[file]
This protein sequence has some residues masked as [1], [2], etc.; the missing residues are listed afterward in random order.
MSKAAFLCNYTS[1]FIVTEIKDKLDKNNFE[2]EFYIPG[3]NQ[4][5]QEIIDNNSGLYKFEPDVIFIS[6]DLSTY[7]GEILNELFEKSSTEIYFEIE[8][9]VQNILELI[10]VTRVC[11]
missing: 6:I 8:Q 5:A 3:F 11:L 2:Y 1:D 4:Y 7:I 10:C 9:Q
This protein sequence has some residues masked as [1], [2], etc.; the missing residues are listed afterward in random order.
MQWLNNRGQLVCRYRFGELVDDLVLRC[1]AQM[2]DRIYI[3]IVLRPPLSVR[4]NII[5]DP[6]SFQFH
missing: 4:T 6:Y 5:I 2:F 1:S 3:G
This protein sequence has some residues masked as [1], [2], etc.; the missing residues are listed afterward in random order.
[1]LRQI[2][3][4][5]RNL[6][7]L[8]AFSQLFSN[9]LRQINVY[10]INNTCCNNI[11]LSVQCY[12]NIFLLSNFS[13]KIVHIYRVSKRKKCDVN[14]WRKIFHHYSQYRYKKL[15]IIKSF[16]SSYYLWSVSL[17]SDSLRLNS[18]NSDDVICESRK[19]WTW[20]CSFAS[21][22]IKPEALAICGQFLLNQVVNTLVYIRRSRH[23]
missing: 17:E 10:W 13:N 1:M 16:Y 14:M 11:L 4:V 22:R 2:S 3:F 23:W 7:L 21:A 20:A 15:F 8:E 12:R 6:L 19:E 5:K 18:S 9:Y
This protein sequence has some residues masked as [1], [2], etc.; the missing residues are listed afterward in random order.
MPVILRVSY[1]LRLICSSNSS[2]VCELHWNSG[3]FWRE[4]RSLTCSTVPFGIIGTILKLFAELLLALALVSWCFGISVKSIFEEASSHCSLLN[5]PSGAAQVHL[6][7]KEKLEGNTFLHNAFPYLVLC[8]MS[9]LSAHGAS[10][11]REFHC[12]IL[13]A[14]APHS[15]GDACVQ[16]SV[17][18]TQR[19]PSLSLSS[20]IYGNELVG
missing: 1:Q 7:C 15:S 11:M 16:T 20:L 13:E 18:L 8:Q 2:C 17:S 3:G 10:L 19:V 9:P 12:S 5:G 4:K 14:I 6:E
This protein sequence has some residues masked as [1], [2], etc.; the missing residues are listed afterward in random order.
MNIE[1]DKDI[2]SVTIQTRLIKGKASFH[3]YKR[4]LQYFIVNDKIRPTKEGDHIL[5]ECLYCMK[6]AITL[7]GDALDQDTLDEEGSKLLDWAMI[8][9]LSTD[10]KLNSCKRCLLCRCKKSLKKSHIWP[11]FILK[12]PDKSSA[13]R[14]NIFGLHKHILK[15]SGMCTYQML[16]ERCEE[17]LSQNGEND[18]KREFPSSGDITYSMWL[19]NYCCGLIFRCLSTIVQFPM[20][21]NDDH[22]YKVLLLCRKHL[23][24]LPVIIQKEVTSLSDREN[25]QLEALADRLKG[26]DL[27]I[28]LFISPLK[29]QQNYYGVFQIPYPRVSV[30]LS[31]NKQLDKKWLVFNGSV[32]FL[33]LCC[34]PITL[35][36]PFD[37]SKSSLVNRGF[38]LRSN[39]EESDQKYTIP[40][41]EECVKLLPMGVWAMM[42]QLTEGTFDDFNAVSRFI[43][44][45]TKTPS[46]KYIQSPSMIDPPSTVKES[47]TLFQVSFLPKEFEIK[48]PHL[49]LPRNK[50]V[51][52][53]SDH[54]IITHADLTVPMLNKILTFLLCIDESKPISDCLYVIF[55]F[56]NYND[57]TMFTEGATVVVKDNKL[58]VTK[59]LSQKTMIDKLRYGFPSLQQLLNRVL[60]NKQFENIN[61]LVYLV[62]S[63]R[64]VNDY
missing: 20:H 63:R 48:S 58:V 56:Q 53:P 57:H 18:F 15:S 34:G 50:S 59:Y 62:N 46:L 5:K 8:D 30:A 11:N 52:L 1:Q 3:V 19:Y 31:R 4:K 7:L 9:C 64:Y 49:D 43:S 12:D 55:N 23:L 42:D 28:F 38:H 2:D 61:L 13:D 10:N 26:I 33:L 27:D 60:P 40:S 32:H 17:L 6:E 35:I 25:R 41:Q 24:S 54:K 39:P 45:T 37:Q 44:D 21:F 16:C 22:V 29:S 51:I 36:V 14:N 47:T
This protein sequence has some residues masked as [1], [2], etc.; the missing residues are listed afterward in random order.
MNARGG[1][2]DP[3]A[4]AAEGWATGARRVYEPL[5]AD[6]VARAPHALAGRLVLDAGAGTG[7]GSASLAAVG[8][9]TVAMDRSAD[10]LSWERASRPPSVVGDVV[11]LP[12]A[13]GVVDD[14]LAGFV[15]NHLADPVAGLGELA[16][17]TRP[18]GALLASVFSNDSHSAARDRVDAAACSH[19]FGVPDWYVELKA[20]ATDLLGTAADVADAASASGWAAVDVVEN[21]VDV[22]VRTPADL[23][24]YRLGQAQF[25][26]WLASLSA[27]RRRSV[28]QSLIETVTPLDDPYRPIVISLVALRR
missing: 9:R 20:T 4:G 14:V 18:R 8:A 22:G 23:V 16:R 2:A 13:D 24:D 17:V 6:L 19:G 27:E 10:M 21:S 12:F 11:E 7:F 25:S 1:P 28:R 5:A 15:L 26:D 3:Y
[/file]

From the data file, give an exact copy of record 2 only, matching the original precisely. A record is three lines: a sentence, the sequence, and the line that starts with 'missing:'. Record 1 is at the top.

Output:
This protein sequence has some residues masked as [1], [2], etc.; the missing residues are listed afterward in random order.
MQWLNNRGQLVCRYRFGELVDDLVLRC[1]AQM[2]DRIYI[3]IVLRPPLSVR[4]NII[5]DP[6]SFQFH
missing: 4:T 6:Y 5:I 2:F 1:S 3:G